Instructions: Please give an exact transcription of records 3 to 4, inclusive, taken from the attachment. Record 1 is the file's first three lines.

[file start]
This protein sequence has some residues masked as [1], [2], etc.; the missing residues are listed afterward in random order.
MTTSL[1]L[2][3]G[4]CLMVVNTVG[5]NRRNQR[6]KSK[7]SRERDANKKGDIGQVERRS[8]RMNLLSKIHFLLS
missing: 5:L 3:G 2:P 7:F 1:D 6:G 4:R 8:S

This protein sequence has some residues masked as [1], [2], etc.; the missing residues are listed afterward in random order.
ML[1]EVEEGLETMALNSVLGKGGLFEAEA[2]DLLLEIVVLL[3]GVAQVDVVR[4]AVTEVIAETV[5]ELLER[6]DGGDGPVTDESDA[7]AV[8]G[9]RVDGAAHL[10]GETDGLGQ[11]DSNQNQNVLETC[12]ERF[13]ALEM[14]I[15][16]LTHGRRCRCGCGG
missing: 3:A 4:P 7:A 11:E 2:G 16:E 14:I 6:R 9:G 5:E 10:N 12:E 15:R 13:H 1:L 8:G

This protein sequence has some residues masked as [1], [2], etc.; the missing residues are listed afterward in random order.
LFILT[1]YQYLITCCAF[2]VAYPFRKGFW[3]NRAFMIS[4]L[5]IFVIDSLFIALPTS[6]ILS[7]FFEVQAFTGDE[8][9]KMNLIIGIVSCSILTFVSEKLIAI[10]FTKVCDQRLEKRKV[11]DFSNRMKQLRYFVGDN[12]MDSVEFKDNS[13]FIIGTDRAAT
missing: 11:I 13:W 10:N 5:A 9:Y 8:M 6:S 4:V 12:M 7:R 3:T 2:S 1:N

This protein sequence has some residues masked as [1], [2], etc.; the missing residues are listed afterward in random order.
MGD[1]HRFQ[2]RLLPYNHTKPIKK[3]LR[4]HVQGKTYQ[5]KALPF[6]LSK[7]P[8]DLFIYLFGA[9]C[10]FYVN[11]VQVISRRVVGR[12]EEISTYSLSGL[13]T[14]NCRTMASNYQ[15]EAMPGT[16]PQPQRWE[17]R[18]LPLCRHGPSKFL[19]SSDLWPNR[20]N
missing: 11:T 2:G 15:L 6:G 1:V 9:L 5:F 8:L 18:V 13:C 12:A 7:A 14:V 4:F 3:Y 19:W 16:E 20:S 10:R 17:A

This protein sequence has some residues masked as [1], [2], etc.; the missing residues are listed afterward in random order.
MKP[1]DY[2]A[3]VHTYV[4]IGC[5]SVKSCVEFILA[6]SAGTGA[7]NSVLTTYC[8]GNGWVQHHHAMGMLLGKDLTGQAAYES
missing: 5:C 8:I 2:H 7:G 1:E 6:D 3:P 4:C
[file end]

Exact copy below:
This protein sequence has some residues masked as [1], [2], etc.; the missing residues are listed afterward in random order.
LFILT[1]YQYLITCCAF[2]VAYPFRKGFW[3]NRAFMIS[4]L[5]IFVIDSLFIALPTS[6]ILS[7]FFEVQAFTGDE[8][9]KMNLIIGIVSCSILTFVSEKLIAI[10]FTKVCDQRLEKRKV[11]DFSNRMKQLRYFVGDN[12]MDSVEFKDNS[13]FIIGTDRAAT
missing: 11:I 13:W 10:N 5:A 9:Y 8:M 6:S 4:V 12:M 7:R 3:T 2:S 1:N

This protein sequence has some residues masked as [1], [2], etc.; the missing residues are listed afterward in random order.
MGD[1]HRFQ[2]RLLPYNHTKPIKK[3]LR[4]HVQGKTYQ[5]KALPF[6]LSK[7]P[8]DLFIYLFGA[9]C[10]FYVN[11]VQVISRRVVGR[12]EEISTYSLSGL[13]T[14]NCRTMASNYQ[15]EAMPGT[16]PQPQRWE[17]R[18]LPLCRHGPSKFL[19]SSDLWPNR[20]N
missing: 11:T 2:G 15:L 6:G 1:V 9:L 5:F 8:L 18:V 13:C 12:A 7:A 14:V 4:F 3:Y 19:W 16:E 20:S 10:R 17:A